𝑮𝒂𝒕𝒆𝒌𝒆𝒆𝒑𝒆𝒓 𝑻𝒖𝒔𝒍𝒂

The SATU report for 2022 only provides a partial insight into reported child sexual abuse in Ireland.

Tusla acts as a gatekeeper in that a child can only be seen by a sexual abuse treatment unit on foot of a referral form signed by Tusla.

The Alliance of Birthmothers Campaigning for Justice (ABC) is aware of cases where Tusla delayed referrals to a SATU so that it was several months after the incidents took place before the children were seen in a SATU. This inordinate delay resulted in no prosecution of the assailants involved.

ABC is Ireland’s leading non-Tusla funded advocacy group for mothers in difficulties with Tusla, Gardai and Family Court.

ABC is also aware of cases where Tusla refused to make referrals to a SATU when child sexual abuse was reported to the Gardai.

The procedure is that the Gardai refer the matter to Tusla when a report of child sexual abuse is made to them and they then wait on a report from the SATU before deciding on whether or not to send a file to the DPP.

If Tusla refuses or fails to make the referral, the report of child sexual abuse to the Gardai goes into limbo.

Data recently given to Deputy Mattie McGrath by Minister Helen McEntee shows there was a total of 2,264 reports of child sexual assault, rape and defilement made to the Gardai in 2022.

Assuming there was an average 128 children dealt with in Barnahus Galway in 2022 and 1,072 by the six SATUs, this leaves a shortfall of approximately 1,200 reports to the Gardai not showing up in these seven units.

Where were these circa 1200 children referred to?

Were they all referred to St Clare’s Unit and St Louise’s Unit?

ABC spoke today to a mother who reported to Tusla and the local Gardai that her child had made disclosures of sexual abuse by her father.

She gave details of how her daughter made several disclosures to her about how she was sexually abused by her father.

She says the Gardai did not carry out an investigation of the abuse when it was reported to them.

Reports of these disclosures were also made to Tusla. The last disclosure she made was of a very serious nature. Tusla also failed to investigate the matter.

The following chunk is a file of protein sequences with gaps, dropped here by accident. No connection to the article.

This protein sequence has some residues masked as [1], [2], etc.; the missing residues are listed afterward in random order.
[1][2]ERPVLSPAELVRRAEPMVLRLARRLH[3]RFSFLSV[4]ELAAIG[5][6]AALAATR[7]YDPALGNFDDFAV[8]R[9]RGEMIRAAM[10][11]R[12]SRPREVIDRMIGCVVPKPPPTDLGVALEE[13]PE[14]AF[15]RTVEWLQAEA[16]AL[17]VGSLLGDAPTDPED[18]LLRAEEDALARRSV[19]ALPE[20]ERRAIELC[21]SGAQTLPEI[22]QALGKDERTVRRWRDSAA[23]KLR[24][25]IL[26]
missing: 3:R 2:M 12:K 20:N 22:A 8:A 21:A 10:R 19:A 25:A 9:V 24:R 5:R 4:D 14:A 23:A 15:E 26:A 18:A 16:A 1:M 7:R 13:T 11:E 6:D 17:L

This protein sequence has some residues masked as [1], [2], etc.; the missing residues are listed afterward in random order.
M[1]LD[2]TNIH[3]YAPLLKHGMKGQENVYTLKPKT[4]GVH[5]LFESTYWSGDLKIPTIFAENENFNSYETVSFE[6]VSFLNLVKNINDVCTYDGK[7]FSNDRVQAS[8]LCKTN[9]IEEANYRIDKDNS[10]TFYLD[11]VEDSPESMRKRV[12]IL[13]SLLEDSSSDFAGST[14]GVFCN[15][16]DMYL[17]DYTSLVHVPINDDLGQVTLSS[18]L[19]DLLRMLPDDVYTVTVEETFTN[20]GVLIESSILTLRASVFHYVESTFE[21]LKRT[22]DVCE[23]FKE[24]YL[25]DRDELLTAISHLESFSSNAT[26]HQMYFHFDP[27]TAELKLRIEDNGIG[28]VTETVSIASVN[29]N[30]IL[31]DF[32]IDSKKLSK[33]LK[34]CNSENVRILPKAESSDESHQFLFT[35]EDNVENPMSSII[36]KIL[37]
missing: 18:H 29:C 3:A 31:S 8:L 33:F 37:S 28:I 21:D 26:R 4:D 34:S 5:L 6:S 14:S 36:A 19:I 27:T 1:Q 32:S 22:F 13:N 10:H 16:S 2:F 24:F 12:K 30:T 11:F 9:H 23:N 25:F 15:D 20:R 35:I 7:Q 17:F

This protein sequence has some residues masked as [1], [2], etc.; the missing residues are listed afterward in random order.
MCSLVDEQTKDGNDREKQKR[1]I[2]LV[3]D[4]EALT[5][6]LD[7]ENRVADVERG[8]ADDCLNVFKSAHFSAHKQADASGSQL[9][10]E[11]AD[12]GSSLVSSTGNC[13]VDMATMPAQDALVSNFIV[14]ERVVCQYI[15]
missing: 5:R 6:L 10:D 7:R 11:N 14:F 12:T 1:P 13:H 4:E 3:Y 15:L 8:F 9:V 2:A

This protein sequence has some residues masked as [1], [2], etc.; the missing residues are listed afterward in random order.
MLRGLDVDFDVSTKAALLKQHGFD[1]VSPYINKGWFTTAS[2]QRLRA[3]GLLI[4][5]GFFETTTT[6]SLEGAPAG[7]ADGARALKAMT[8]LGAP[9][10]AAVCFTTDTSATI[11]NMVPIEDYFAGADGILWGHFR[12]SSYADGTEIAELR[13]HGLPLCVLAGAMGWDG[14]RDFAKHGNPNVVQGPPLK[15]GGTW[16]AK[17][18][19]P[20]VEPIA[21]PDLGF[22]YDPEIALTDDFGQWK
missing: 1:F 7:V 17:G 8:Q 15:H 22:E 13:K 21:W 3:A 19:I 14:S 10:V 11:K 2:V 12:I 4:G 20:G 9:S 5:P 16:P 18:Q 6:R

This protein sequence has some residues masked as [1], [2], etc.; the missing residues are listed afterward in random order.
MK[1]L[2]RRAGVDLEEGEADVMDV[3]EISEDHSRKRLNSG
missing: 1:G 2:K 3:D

The mother described being stonewalled by Tusla for more than a year. Emails and voicemails remained unanswered.

When the issue of the sexual abuse was raised in the Family Court, because of Tusla and the Gardai’s failure to investigate the sexual abuse, the mother had nothing to support the child’s allegations.

The father succeeded in convincing the court that she was mentally ill.

His plea to the court to grant an interim care order for all the children to be taken into care was granted.

When the case finally came back before the Family Court, the Guardian ad Litem appointed by the Court met with the children and confirmed to the Court that the child had made disclosures to her.

The Judge expressed dismay that Tusla had failed to make a referral to a SATU and made an order that the children be returned to their mother immediately and applied a supervision order.

The mother made several unsuccessful pleas to the social worker appointed to supervise the family to refer her daughter to a SATU.

This mother’s story is similar to a number of other mothers’ experiences reported to ABC, some of which will be documented in a podcast series that will be broadcast by M-Compass media in the Autumn.

In spite of the serious allegations made by the child she is just one more statistic among an unknown, unheard number of children whose sexual abuse has never been investigated. 

𝑻𝒉𝒆 𝑻𝒓𝒊𝒂𝒅 𝑹𝒖𝒍𝒆𝒔